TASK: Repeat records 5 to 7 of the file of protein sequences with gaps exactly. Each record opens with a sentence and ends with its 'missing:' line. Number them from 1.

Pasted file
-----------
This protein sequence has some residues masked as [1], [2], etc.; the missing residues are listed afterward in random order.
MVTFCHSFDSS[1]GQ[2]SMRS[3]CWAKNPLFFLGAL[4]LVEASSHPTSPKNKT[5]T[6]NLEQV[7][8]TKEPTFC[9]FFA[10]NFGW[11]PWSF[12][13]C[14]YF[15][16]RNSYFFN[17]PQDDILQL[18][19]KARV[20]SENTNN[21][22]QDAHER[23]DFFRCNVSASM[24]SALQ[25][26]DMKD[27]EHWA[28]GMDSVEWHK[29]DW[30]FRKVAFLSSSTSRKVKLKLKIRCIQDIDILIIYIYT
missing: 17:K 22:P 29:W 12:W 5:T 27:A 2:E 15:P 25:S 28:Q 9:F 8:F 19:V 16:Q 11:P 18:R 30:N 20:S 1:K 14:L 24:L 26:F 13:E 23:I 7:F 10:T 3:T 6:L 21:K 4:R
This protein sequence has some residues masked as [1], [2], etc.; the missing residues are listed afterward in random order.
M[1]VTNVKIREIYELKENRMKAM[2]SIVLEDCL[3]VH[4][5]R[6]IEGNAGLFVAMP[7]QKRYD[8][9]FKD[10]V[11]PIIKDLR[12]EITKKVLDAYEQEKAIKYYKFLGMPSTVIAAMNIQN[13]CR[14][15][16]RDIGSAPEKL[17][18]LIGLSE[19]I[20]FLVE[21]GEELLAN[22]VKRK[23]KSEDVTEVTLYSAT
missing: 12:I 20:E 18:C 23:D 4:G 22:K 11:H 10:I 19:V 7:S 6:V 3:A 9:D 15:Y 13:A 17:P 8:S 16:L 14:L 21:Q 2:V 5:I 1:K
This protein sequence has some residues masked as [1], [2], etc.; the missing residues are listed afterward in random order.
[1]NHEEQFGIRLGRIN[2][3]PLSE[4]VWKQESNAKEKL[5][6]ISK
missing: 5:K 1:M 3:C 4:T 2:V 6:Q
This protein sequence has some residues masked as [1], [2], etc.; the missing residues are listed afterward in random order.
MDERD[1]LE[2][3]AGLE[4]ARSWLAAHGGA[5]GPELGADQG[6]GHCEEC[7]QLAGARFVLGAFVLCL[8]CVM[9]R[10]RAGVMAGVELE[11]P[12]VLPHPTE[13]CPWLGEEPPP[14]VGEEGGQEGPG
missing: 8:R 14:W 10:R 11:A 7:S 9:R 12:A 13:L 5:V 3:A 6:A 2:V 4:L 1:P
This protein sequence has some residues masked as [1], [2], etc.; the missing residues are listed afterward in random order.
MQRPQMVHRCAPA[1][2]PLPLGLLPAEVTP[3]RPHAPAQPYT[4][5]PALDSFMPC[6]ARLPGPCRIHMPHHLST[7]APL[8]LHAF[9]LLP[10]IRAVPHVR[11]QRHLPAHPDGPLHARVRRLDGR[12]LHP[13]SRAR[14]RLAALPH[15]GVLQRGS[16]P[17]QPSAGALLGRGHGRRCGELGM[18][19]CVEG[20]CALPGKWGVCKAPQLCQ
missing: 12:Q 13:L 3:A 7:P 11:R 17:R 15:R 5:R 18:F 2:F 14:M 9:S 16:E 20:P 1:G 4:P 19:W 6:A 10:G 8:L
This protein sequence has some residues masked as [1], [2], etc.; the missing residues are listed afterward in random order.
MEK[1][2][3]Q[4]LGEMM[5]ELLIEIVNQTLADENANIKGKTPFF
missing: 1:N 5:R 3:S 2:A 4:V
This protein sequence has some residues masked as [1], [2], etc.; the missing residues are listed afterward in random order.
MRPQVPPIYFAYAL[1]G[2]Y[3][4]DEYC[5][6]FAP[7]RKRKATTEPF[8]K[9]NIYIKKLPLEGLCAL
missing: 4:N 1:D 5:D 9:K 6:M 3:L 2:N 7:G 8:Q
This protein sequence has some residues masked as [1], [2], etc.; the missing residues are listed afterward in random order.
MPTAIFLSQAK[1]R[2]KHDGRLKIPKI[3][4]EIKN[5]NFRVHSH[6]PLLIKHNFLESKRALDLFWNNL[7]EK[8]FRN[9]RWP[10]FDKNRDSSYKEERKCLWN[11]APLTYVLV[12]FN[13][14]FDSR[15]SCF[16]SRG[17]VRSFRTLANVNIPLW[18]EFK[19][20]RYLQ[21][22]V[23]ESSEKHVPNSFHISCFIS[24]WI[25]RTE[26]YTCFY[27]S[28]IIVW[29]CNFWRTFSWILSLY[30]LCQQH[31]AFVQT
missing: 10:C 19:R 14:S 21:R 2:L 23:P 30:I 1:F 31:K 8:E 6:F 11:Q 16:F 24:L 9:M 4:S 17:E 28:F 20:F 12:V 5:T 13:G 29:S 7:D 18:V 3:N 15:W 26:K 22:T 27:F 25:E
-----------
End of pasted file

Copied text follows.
This protein sequence has some residues masked as [1], [2], etc.; the missing residues are listed afterward in random order.
MQRPQMVHRCAPA[1][2]PLPLGLLPAEVTP[3]RPHAPAQPYT[4][5]PALDSFMPC[6]ARLPGPCRIHMPHHLST[7]APL[8]LHAF[9]LLP[10]IRAVPHVR[11]QRHLPAHPDGPLHARVRRLDGR[12]LHP[13]SRAR[14]RLAALPH[15]GVLQRGS[16]P[17]QPSAGALLGRGHGRRCGELGM[18][19]CVEG[20]CALPGKWGVCKAPQLCQ
missing: 12:Q 13:L 3:A 7:P 11:R 17:R 15:R 5:R 18:F 2:F 14:M 9:S 16:E 20:P 1:G 4:P 19:W 6:A 10:G 8:L
This protein sequence has some residues masked as [1], [2], etc.; the missing residues are listed afterward in random order.
MEK[1][2][3]Q[4]LGEMM[5]ELLIEIVNQTLADENANIKGKTPFF
missing: 1:N 5:R 3:S 2:A 4:V
This protein sequence has some residues masked as [1], [2], etc.; the missing residues are listed afterward in random order.
MRPQVPPIYFAYAL[1]G[2]Y[3][4]DEYC[5][6]FAP[7]RKRKATTEPF[8]K[9]NIYIKKLPLEGLCAL
missing: 4:N 1:D 5:D 9:K 6:M 3:L 2:N 7:G 8:Q